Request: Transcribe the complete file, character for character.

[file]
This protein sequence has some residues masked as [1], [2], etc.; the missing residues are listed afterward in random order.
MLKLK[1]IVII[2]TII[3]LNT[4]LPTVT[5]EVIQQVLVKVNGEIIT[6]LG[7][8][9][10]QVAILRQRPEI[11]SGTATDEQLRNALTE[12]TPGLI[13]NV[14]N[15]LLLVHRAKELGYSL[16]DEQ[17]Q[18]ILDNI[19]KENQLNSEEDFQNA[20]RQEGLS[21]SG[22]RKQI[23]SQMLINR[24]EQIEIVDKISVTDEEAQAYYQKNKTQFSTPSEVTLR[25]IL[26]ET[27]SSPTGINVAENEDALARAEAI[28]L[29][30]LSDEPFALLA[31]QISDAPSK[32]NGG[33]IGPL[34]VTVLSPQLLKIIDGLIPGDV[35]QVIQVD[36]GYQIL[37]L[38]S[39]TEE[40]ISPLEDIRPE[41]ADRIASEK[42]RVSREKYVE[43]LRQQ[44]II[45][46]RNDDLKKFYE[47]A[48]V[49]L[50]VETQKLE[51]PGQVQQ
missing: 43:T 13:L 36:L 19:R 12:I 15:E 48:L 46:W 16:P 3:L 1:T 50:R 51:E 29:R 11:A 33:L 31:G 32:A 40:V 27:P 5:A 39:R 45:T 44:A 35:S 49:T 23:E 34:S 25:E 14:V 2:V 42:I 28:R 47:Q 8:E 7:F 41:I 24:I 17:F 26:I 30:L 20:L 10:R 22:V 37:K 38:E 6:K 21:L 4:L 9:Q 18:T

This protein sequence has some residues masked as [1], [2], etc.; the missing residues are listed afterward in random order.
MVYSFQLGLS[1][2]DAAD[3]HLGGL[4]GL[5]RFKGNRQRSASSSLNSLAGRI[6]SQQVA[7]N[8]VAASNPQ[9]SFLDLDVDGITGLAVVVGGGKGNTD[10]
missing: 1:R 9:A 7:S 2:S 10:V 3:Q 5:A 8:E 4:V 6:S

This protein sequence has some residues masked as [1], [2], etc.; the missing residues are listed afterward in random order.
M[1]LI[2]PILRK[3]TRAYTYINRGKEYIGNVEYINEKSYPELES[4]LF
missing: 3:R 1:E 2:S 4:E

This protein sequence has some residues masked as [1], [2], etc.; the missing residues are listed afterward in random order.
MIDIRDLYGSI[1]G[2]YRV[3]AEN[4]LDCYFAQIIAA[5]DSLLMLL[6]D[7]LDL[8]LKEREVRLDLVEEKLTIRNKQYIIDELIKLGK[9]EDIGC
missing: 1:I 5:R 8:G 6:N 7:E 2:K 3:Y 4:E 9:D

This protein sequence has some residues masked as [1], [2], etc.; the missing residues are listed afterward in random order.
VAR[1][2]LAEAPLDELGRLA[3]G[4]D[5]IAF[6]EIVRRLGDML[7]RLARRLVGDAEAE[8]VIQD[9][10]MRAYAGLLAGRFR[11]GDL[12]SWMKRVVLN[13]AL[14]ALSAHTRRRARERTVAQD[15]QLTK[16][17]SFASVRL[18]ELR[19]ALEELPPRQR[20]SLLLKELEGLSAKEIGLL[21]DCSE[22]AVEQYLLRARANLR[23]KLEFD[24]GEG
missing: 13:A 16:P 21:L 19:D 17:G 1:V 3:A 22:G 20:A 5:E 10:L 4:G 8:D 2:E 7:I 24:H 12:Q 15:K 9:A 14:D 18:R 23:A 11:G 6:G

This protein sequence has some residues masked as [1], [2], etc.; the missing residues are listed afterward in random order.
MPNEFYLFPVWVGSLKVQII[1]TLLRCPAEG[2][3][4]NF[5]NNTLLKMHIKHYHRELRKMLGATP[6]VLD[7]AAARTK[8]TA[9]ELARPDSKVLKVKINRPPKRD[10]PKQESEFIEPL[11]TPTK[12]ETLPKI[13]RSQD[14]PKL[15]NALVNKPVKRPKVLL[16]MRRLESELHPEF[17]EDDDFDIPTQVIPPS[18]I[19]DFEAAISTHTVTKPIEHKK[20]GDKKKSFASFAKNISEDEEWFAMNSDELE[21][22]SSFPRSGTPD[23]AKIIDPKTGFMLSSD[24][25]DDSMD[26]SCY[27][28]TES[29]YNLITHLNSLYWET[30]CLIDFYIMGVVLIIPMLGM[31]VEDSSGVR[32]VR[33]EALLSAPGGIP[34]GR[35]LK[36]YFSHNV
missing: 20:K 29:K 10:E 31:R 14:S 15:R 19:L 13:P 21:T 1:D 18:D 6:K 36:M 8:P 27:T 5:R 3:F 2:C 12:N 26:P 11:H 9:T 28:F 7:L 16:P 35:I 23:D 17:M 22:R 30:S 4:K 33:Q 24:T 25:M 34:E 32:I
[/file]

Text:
This protein sequence has some residues masked as [1], [2], etc.; the missing residues are listed afterward in random order.
MLKLK[1]IVII[2]TII[3]LNT[4]LPTVT[5]EVIQQVLVKVNGEIIT[6]LG[7][8][9][10]QVAILRQRPEI[11]SGTATDEQLRNALTE[12]TPGLI[13]NV[14]N[15]LLLVHRAKELGYSL[16]DEQ[17]Q[18]ILDNI[19]KENQLNSEEDFQNA[20]RQEGLS[21]SG[22]RKQI[23]SQMLINR[24]EQIEIVDKISVTDEEAQAYYQKNKTQFSTPSEVTLR[25]IL[26]ET[27]SSPTGINVAENEDALARAEAI[28]L[29][30]LSDEPFALLA[31]QISDAPSK[32]NGG[33]IGPL[34]VTVLSPQLLKIIDGLIPGDV[35]QVIQVD[36]GYQIL[37]L[38]S[39]TEE[40]ISPLEDIRPE[41]ADRIASEK[42]RVSREKYVE[43]LRQQ[44]II[45][46]RNDDLKKFYE[47]A[48]V[49]L[50]VETQKLE[51]PGQVQQ
missing: 43:T 13:L 36:L 19:R 12:I 15:E 48:L 46:W 16:P 3:L 1:T 50:R 51:E 29:R 11:A 33:L 31:G 32:A 40:V 27:P 5:A 39:R 45:T 44:A 35:S 49:T 23:E 34:S 25:E 14:V 2:V 42:I 28:R 47:Q 8:E 7:F 41:I 24:I 17:F 26:I 30:L 20:L 10:R 22:V 37:K 38:E 6:K 21:L 4:L 9:Q 18:T

This protein sequence has some residues masked as [1], [2], etc.; the missing residues are listed afterward in random order.
MVYSFQLGLS[1][2]DAAD[3]HLGGL[4]GL[5]RFKGNRQRSASSSLNSLAGRI[6]SQQVA[7]N[8]VAASNPQ[9]SFLDLDVDGITGLAVVVGGGKGNTD[10]
missing: 1:R 9:A 7:S 2:S 10:V 3:Q 5:A 8:E 4:V 6:S

This protein sequence has some residues masked as [1], [2], etc.; the missing residues are listed afterward in random order.
M[1]LI[2]PILRK[3]TRAYTYINRGKEYIGNVEYINEKSYPELES[4]LF
missing: 3:R 1:E 2:S 4:E

This protein sequence has some residues masked as [1], [2], etc.; the missing residues are listed afterward in random order.
MIDIRDLYGSI[1]G[2]YRV[3]AEN[4]LDCYFAQIIAA[5]DSLLMLL[6]D[7]LDL[8]LKEREVRLDLVEEKLTIRNKQYIIDELIKLGK[9]EDIGC
missing: 1:I 5:R 8:G 6:N 7:E 2:K 3:Y 4:E 9:D

This protein sequence has some residues masked as [1], [2], etc.; the missing residues are listed afterward in random order.
VAR[1][2]LAEAPLDELGRLA[3]G[4]D[5]IAF[6]EIVRRLGDML[7]RLARRLVGDAEAE[8]VIQD[9][10]MRAYAGLLAGRFR[11]GDL[12]SWMKRVVLN[13]AL[14]ALSAHTRRRARERTVAQD[15]QLTK[16][17]SFASVRL[18]ELR[19]ALEELPPRQR[20]SLLLKELEGLSAKEIGLL[21]DCSE[22]AVEQYLLRARANLR[23]KLEFD[24]GEG
missing: 13:A 16:P 21:L 19:D 17:G 1:V 3:A 22:G 20:A 5:E 10:L 4:G 8:D 2:E 7:I 24:H 12:Q 15:K 9:A 14:D 18:R 23:A 11:G 6:G

This protein sequence has some residues masked as [1], [2], etc.; the missing residues are listed afterward in random order.
MPNEFYLFPVWVGSLKVQII[1]TLLRCPAEG[2][3][4]NF[5]NNTLLKMHIKHYHRELRKMLGATP[6]VLD[7]AAARTK[8]TA[9]ELARPDSKVLKVKINRPPKRD[10]PKQESEFIEPL[11]TPTK[12]ETLPKI[13]RSQD[14]PKL[15]NALVNKPVKRPKVLL[16]MRRLESELHPEF[17]EDDDFDIPTQVIPPS[18]I[19]DFEAAISTHTVTKPIEHKK[20]GDKKKSFASFAKNISEDEEWFAMNSDELE[21][22]SSFPRSGTPD[23]AKIIDPKTGFMLSSD[24][25]DDSMD[26]SCY[27][28]TES[29]YNLITHLNSLYWET[30]CLIDFYIMGVVLIIPMLGM[31]VEDSSGVR[32]VR[33]EALLSAPGGIP[34]GR[35]LK[36]YFSHNV
missing: 20:K 29:K 10:E 31:R 14:S 15:R 19:L 13:P 21:T 1:D 18:D 6:K 36:M 8:P 27:T 5:R 3:F 2:C 12:N 26:P 11:H 9:T 28:F 7:L 16:P 35:I 23:D 17:M 22:R 30:S 4:K 33:Q 24:T 25:M 34:E 32:I